During Schmiede 10 VIA (Values, Identity, Art) a project that is part of Thinc, came together with Depart a performance art group to work with Sculpture students from HTL (High Tech Learning) in Hallein to make a short video. The students not only developed sculptures out of string and plastic tubes left from Depart`s performance based on John Cages Four minutes, thirty-three seconds. They also shot and edited these videos with Andreas Förster facilitating editing and myself facilitating shooting.
The Big Leap (Der Grosse Sprung) in this workshop; and in performance art in general, involves risk and sometimes uncomfortable feelings as well as unexpected outcomes. These factors dynamically interplay between the students/artists/creators, the audience and within the creations themselves. This interplay that the students experienced has further empowered them to edit this montage, aptly named The Big Leap that further illustrates these aspects. So sometimes practice first, theory last has given the students an understanding about these components, in a similar way, the video Helicopter meets Thinker, also fully created by the students. Furthermore through practice they have explored Eisenstein's view that "Montage is an idea that arises from the collision of independent shots", without even knowing it previously. This illustrates one of the variety of ways we need to approach contemporary education. Thinc differently!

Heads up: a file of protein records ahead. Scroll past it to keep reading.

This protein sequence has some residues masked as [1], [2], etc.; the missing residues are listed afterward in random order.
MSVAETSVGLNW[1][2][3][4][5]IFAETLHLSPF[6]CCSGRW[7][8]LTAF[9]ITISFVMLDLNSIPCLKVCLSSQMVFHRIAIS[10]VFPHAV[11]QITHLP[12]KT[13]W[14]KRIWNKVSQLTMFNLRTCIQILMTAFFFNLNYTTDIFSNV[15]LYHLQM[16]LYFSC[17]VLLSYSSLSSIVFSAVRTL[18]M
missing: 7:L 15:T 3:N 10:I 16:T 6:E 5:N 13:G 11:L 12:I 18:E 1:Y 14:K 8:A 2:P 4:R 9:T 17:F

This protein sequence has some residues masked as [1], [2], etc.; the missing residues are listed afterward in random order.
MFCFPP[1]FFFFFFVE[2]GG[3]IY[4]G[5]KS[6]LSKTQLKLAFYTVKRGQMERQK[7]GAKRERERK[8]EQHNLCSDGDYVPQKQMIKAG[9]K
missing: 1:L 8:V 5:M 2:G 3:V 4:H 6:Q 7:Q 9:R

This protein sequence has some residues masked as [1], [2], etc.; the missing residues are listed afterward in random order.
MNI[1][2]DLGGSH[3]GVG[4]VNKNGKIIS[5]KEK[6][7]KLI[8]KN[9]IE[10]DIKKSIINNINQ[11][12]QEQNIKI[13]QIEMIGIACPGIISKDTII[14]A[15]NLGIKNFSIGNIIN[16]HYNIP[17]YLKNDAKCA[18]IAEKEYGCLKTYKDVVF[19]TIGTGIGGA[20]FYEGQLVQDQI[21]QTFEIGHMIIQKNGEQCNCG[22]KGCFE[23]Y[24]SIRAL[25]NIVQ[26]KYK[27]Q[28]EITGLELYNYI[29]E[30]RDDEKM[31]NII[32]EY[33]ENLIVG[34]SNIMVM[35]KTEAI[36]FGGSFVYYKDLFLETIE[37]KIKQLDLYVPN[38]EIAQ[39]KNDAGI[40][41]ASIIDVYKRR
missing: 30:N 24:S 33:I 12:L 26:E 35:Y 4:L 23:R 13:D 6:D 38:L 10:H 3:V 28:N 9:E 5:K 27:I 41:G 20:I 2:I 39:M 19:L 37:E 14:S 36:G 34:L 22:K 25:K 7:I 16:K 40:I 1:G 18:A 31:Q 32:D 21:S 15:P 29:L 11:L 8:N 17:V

Klasse Bildhauerei HTL – Hallein
Editing workshop facilitator: Andreas Förster
Video Workshop facilitator: Jessica White
Performance Art Facilitators: Gregor Ladenhauf, Leonhard Lass, Daniela Schindler
As we explored these themes in the workshop and the sculptures began to evolve we were reminded of a sculpture grounded in Storm King by Kenneth Snelson, Free Ride Home, 1974. He explores dynamics of push and pull, which similarly the HTL students had been exploring. Snelson called this "tensegrity," and I couldn`t help thinking about the evident parallels evident in the students videos. Particularly in the video Helicopter meets Thinker and The Big Leap. These pairs had heightened these tension and release aspect through image and sound montage. It is worth noting that these pairs were also in the workshop itself, whereas the Summary video, whilst excellently executed, this group was working with the footage for the first time, having not been present on the workshop day. So it seems going through this holistic process: the actual experiencing, shooting and editing these performative sculptures has given the students an understanding of the themes explored in contemporary sculpture cannon (without actual realising they were at the time) but also they have gained a certain mastery, by extending themes and adding their own dimensions. Kenneth Snelson explored the intrinsic stability and necessity of all the components to create a unified whole, then the students expanded on this idea, making it their own by adding the performative dimension, that the sculptures must be tensed and released to create and re-create form.